Common name: chocolate surgeonfish
Synonyms and Other Names: Acanthurus celebicus Bleeker, 1852; mimic surgeonfish, yellowspot surgeonfish
available through www.itis.gov
Identification: Dorsal fin VIII (27-31), anal fin III (24-28), pectoral rays 15-16. Juveniles exhibit three color patterns: 1) all yellow, 2) yellow with blue markings as mimics of lemonpeel angelfish (Centropyge flavissima; see photo above), or 3) pale greenish-grey shading posteriorly to black with a blue caudal margin, a mimic of the pearlscale angelfish (Centropyge vrolikii, see photo above). Adults are dark brown in color, sometimes changing to yellowish tan anteriorly, with an orange bar just posterior to gill opening and pectoral fin base (see photo, above). Prominent yellow band on posterior margin of caudal fin; yellow on pectoral fin (Randall 2005).
Similar species: juvenile Blue Tang (Acanthurus coeruleus) distinguished in all yellow phase by the presence of thin blue edging on dorsal and anal fins, but not on caudal fin margin; also lacks dark opercular bar present on some specimens of A. pyroferus. No other adult Atlantic surgeonfish display a yellow margin on caudal fin.
Size: to 29 cm TL (Randall 2005)
Native Range: Western Pacific and southeastern Indian Ocean (Randall 2005)
In Florida, a single individual was captured off Blue Heron Bridge, near Riviera Beach in December 2014 (L. Akins, personal communication).
Table 1. States with nonindigenous occurrences, the earliest and latest observations in each state, and the tally and names of HUCs with observations†. Names and dates are hyperlinked to their relevant specimen records. The list of references for all nonindigenous occurrences of Acanthurus pyroferus are found here.
Table last updated 9/23/2021
† Populations may not be currently present.
Ecology: Found in lagoons and seaward reefs, 4-60 m (Allen et al. 2003). Typically a solitary species that inhabits mixed coral, rock or sand at the base of reefs (Myers 1999). Juveniles exhibit mimicry of anglefish of the genus Centropyge. In the Pacific Islands, they bear a striking resemblance to adult lemonpeel anglefish Centropyge flavissima. In the Indo-Pacific they resemble pearlscale anglefish C. vrolikii. Mimicry may provide young A. Pyroferus a feeding advantage and protection against predators (Randall 2005b).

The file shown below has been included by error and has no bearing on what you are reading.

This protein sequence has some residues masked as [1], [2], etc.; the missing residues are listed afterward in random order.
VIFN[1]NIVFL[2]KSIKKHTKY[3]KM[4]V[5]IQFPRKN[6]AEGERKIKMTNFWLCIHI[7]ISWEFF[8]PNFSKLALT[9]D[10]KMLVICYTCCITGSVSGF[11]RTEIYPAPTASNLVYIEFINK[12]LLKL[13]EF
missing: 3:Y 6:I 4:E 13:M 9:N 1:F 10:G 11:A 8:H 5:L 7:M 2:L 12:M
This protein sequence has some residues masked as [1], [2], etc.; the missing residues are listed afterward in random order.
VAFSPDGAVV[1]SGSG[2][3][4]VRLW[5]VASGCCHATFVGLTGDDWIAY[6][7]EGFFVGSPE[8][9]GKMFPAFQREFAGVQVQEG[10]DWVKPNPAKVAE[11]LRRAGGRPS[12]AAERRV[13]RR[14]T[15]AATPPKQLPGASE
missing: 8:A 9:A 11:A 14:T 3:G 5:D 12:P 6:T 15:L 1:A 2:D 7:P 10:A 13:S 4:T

Means of Introduction: Probably aquarium release.
Status: Reported from Florida.
Impact of Introduction: The impacts of this species are currently unknown, as no studies have been done to determine how it has affected ecosystems in the invaded range. The absence of data does not equate to lack of effects. It does, however, mean that research is required to evaluate effects before conclusions can be made.
References: (click for full references)
Allen, G., R. Steene, P. Humann, and N. Deloach. 2003. Reef fish identification: tropical Pacific. New World Publications, Inc., Jacksonville, FL.
Myers, R.F. 1999. Micronesian reef fishes. Coral Graphics, Davie, FL.
Randall, J.E. 2005a. Reef and shore fishes of the South Pacific. University of Hawai'i Press, Honolulu, HI.
Randall, J.E. 2005b. A review of mimicry in marine fishes. Zoological Studies 44(3):299-328.
Revision Date: 6/28/2019
Peer Review Date: 12/31/2014
Schofield, P.J., 2021, Acanthurus pyroferus Kittlitz, 1834: U.S. Geological Survey, Nonindigenous Aquatic Species Database, Gainesville, FL, https://nas.er.usgs.gov/queries/FactSheet.aspx?SpeciesID=2931, Revision Date: 6/28/2019, Peer Review Date: 12/31/2014, Access Date: 9/23/2021
This information is preliminary or provisional and is subject to revision. It is being provided to meet the need for timely best science. The information has not received final approval by the U.S. Geological Survey (USGS) and is provided on the condition that neither the USGS nor the U.S. Government shall be held liable for any damages resulting from the authorized or unauthorized use of the information.